I am using 12V regulator for my filaments, I will tie their ground to the star or can I run them from the local node I create for the tube signal grounds?

What do people commonly use for the star connection ( being my copper ring idea will not work ). I have some solder tags, would they work?

Again, I would like to thank everyone for the responses. I am really itching to start soldering, but I want to do it right the first time.

Gary
 
One way you could make the star connection is using ring tongue connectors, and a bolt, and one or two nuts. At least I think they're called ring tongue connectors. They look like a flat or toothed washer with a protruding solder lug. (And there are many similar types, with other kinds of wire connectors.)

Believe it or not, the real star ground fanatics even worry about in what order the connectors are placed onto the bolt.
 
aletheian said:
I am trying to see what you mean about ground-return current, but a buss ground and a star ground with a reference bus are completely different.

Let's say you have a copper conductor with one end attatched to the main ground reference point: If one has a ground node (say the ground for a particular stage's capacitor) and all the grounds of the stage that capacitor feeds are tied directly to that node: there is the current loop. Then you have to reference that node to whatever voltage you are calling your reference-- zero or otherwise. The reference connector is not a part of the current loop, and that connection from the node to the reference is not a current-carrying conductor, so how can you have an issue there as long as every stage is a contained loop and there is no current along the (voltage... not current) reference bus?

here is a grossly simplified example of what I am asking:

If there really were "no significant current", then there would be no significant problem.

I'm not sure I understand your diagram. How is the current from the B+ supply getting back to the supply's ground? Anyway, at least the noise and variations of the B+ supply would cause current to flow through the capacitors, and then the buss, to the star point. I think I would want to also test it with at least the grid input resistors having their own separate ground references.

Personally, I think it would probably be good to try to use a "star power" topology, too, along with a star ground, and keep the power and corresponding ground conductors together, tightly twisting together each power feed wire and the ground return wire for it (and also twisting together reference-ground wires with the signal's wire for which they are the reference, if possible), if using point-to-point wiring, or running the PCB traces right on top of each other, on opposite sides of the board, if using a 2-sided DIY pcb. That should all also help in trying to keep the loop areas as small as possible, which should help to minimize field-induced currents.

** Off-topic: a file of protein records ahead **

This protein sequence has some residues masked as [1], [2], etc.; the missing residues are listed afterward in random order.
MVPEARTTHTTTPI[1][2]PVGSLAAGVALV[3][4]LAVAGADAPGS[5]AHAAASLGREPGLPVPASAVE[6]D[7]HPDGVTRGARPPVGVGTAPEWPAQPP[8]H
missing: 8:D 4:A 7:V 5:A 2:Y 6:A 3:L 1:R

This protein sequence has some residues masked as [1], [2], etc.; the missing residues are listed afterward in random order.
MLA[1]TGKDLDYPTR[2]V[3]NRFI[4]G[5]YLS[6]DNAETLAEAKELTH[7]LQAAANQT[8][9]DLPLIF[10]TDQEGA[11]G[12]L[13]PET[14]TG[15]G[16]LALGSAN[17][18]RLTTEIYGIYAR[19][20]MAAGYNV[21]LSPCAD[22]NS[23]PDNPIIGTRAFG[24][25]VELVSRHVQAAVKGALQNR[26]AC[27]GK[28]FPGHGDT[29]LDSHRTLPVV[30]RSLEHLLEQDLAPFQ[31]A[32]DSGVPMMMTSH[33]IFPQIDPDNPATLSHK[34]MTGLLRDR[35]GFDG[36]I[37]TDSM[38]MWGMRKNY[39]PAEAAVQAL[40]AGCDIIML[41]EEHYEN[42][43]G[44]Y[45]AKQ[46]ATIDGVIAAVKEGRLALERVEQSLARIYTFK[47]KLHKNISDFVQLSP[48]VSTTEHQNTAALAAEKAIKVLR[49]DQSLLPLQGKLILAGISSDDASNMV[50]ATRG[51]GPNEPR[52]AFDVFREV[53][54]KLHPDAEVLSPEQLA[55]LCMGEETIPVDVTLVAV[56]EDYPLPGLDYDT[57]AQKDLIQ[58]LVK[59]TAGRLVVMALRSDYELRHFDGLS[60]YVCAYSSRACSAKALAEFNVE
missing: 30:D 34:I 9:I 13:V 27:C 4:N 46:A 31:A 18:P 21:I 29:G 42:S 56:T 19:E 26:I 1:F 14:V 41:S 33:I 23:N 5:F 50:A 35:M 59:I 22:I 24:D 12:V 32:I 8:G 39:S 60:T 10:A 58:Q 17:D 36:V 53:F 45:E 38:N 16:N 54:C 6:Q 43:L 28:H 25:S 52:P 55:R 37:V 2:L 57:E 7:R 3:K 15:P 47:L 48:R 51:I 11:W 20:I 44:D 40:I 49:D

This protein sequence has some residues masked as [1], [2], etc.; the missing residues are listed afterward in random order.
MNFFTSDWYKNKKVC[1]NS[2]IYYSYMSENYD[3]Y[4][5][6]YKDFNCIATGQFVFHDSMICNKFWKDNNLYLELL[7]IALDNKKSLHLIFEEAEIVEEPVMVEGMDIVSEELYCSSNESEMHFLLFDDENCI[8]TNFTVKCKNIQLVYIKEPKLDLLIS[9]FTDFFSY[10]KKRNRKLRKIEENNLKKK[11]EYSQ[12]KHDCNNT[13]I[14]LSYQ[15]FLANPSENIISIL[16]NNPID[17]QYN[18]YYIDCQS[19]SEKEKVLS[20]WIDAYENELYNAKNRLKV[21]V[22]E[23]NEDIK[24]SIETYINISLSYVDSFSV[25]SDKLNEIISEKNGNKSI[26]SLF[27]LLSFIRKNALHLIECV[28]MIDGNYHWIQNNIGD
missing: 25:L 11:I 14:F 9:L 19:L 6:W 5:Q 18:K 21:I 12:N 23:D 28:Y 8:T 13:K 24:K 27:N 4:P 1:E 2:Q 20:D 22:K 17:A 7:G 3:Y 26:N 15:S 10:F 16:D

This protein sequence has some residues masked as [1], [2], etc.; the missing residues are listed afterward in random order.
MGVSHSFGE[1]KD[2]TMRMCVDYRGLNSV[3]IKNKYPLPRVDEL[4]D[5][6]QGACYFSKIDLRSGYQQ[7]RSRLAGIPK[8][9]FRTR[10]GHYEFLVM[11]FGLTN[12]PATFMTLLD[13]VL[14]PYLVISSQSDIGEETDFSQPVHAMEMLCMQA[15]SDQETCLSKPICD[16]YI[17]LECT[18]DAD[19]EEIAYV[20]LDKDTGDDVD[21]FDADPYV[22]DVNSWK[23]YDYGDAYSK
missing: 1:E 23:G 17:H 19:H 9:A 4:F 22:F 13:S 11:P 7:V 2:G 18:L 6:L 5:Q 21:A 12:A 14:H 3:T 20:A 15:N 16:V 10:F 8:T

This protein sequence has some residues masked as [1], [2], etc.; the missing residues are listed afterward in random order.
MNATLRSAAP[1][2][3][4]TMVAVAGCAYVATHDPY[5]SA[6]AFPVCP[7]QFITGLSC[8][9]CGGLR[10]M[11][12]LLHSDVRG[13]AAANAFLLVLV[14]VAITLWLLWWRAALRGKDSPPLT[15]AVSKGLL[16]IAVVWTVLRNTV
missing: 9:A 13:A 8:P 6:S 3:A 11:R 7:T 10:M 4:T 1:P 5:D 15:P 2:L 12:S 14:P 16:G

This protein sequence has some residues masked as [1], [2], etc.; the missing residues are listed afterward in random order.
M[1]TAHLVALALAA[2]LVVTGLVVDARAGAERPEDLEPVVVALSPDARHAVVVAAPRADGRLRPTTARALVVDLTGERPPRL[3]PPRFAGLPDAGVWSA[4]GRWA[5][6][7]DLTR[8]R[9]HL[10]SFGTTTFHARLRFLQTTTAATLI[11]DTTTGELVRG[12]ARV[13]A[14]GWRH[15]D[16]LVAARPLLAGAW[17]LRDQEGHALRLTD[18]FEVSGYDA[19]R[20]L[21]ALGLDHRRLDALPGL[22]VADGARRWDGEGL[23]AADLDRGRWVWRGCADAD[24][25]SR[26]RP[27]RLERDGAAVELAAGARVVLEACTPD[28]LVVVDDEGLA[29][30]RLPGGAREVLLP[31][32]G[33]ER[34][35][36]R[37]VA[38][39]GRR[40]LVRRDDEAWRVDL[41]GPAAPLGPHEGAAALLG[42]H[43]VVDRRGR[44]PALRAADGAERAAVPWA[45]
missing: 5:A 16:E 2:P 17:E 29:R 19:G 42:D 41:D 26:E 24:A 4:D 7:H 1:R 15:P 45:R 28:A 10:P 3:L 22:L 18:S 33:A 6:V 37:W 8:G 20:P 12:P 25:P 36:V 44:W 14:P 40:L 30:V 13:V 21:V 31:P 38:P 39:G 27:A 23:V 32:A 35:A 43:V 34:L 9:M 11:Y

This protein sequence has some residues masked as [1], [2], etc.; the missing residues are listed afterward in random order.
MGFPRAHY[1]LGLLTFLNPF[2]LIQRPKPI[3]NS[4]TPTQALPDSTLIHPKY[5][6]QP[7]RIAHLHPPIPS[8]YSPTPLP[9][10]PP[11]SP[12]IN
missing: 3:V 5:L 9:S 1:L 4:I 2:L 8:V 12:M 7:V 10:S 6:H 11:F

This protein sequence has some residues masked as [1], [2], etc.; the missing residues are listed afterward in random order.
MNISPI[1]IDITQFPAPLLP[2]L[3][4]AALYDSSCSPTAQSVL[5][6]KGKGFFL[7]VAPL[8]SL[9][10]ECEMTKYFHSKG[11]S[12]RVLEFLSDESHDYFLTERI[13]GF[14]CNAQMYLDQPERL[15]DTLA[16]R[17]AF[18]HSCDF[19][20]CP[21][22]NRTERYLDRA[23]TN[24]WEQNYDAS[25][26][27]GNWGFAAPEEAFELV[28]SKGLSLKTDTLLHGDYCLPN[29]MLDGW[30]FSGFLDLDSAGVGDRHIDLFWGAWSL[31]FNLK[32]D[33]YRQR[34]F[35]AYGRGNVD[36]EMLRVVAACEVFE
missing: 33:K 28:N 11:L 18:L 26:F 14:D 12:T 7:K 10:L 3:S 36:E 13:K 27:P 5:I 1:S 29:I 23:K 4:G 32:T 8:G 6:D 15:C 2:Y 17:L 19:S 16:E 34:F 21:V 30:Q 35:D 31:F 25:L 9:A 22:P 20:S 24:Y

HollowState said:


Well Jan, I must be blessed because I've never experiecned any of that. With a heavy #12 or #10 wire that is not excessively long it just doesn't happen. My busses are typically 6 to 8 inches long max. I suppose if one had a thin wire that wandered all around the chassis that could be a problem. Perhaps I should have emphasized proper wiring techniques of keeping things short, tight and neat with clean connections.

edit: Just read Tom's post. Very technically correct but pragmatically it's argumentative hyperbole. This isn't rocket science. If you use a good heavy wire buss with short intervals between circuit nodes (like 2 inches or less) you won't have problems. And if you do, something else is wrong.

Victor


Well Victor, that's funny, that you say you never experienced it. Just a few posts ago you said: "Also, the best ground point for the buss can be determined experimentally by connecting it to different points on the chassis while listening with a small speaked or phones for lowest hum level with no signal.". That appears to point out it is a real issue that you need to 'fix' afterwards.

Now in this post you say "My busses are typically 6 to 8 inches long max." and then you go on to comment "If you use a good heavy wire buss with short intervals between circuit nodes (like 2 inches or less) you won't have problems."

Seems to me this is inconsistent. Now, Tom's post is clear and explains the reasons why star grounds are better. I agree that to understand his post you really have to THINK rather than throwing around off the cuff, contradictory remarks. But then again, understanding often needs thinking.

But, if you feel he is in error, we all could learn from you pointing out what the error is.

Thank you,

Jan Didden